Rafael Viñoly on Walkie Talkie ‘Death Ray’: Consultants to Blame

  • 06 Sep 2013
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  • Architecture News
Street, or the “,” by Rafael Viñoly Architects. Image © Flickr User pembridge2

Why is the “Walkie Talkie” melting cars? Well, according to its architect, Rafael Viñoly, it’s not because of the building’s shape or material, but rather “the superabundance of consultants and subconsultants” that UK law requires.

As reported by BD Online, Viñoly admitted that the building’s unusually hot solar reflection (or “death ray,” as many headlines are calling it) had been predicted early in the design process; however, it was thought it would only reach a temperature of 36 degrees, “but in fact it’s 72.”

Viñoly then went on, placing blame on the consultant-heavy nature of design in the UK: “One of the problems that happens in [...London] is the superabundance of consultants and sub consultants that dilute the responsibility of the designers until you don’t know where you are.”

“Architects aren’t architects anymore. You need consultants for everything. In this country there’s a specialist to tell you if something reflects. It’s the fault of the architectural discipline which has cast itself into a completely secondary thing.”

Meanwhile, a temporary screen has been put in place to protect objects and people from the building’s rays.

Story via BD Online

Cite: Quirk, Vanessa. "Rafael Viñoly on Walkie Talkie ‘Death Ray’: Consultants to Blame" 06 Sep 2013. ArchDaily. Accessed 18 Sep 2014. <http://www.archdaily.com/?p=425857>

16 comments

  1. Thumb up Thumb down +5

    I don’t understand why, if he is not happy to work in the UK market, he still does that. sounds quite hypocrite…

    Also yesterday an article appeared on BDonline website reporting that this is not the first designed by Vinoly building that produces this kind of problem.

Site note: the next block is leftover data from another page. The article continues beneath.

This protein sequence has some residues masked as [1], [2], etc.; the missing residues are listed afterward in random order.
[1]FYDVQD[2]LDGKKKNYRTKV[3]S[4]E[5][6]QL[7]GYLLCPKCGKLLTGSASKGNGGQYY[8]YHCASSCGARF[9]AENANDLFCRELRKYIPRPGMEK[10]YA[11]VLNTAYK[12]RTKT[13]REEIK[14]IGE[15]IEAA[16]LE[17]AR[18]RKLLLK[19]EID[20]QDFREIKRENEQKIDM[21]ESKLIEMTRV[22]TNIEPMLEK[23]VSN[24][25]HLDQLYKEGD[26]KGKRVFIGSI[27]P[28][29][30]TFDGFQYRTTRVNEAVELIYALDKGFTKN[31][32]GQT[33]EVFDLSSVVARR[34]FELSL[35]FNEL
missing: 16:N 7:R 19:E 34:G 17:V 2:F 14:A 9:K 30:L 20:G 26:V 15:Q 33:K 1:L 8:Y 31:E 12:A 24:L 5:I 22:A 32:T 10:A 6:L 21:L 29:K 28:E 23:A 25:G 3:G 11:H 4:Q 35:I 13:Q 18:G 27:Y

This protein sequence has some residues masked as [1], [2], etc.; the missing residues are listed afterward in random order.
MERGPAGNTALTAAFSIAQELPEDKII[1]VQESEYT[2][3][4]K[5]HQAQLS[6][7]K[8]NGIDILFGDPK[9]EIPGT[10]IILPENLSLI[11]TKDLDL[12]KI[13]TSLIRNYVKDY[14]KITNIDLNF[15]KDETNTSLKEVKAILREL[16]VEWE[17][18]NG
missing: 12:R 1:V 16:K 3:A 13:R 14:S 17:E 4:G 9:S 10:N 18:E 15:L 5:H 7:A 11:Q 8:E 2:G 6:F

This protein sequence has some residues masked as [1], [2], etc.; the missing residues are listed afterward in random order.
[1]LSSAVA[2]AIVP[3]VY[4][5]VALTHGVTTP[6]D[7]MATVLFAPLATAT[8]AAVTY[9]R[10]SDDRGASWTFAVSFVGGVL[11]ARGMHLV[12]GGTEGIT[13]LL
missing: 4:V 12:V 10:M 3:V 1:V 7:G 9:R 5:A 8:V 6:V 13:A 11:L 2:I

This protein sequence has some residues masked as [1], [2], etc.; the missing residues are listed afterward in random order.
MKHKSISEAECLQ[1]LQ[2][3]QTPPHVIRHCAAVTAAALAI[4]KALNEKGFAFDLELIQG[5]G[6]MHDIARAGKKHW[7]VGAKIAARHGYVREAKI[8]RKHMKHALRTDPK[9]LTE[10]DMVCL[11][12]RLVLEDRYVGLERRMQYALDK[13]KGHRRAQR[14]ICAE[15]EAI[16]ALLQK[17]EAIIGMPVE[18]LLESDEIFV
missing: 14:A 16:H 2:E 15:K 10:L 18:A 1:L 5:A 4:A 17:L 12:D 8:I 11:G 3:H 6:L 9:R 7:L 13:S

2. Thumb up Thumb down +2

    As terrible as it sounds, he does kinda have a point- the dilution of our responsibilities has certainly created a lack of agency for the profession. We no longer enjoy position of the “master builder” as we did in Roman times…what happened?

  3. Thumb up Thumb down +19

    Let me get this straight. Not only is he not responsible, or even the consultants on the project, it is the profession as a whole who is to blame? If the building were an earth shattering success would he share the credit with the rest of us? Mr. Vinoly should not be so quick to criticize a profession that has bestowed on him the capacity to evade the responsibility for a flawed design in such a privileged manner. I would rather hear Frank Lloyd Wright tell the client to move the desk out from under the leaking roof. At least Frank had come to terms with his ego.

  4. Thumb up Thumb down +5

    My experience is that Architects, more often that not, will only listen to themselves

  5. Thumb up Thumb down +2

    Perhaps he works in London because that is where he can get work? I also work in London and the amount of consultants used on medium to large scale projects is ridiculous. Most consultants aren’t needed and just make the design process much slower and more difficult.

  6. Thumb up Thumb down +1

    If the problem “had been predicted early in the design process” why didn’t the team leader (Architect) do something about it at that time? Sounds to me like the leader is allowing all of those Consultants too much responsibility.

  7. Thumb up Thumb down +4

    While there is “some” validity to his statement, this is his SECOND design to suffer from the same design flaw. One mistake is understandable, committing the same mistake again is negligence. At the rate of monologuing, this is the problem with “sketch design” creating sculptural elements that look good and forcing all other programmatic elements into it.

  8. Thumb up Thumb down +3

    While there is “some” validity to his statement, this is his SECOND design to suffer from the same design flaw. One mistake is understandable, committing the same mistake again is negligence. At the rate of monologuing, this is the problem with “sketch design” creating sculptural elements that look good and forcing all other programmatic elements into it.

  9. Thumb up Thumb down 0

    In my opinion, it’s completely preposterous to abdicate responsibility for the fault in the design and then make a statement lamenting the dilution of the responsibilities of the architect. Maybe our responsibilities wouldn’t be so diluted if we weren’t so eager to abdicate responsibility in the first place.

    Wouldn’t a more responsible position have been to make a statement suggesting that actual effect was much more amplified than anticipated and that he and the consultant team were working through it to rectify the issue?

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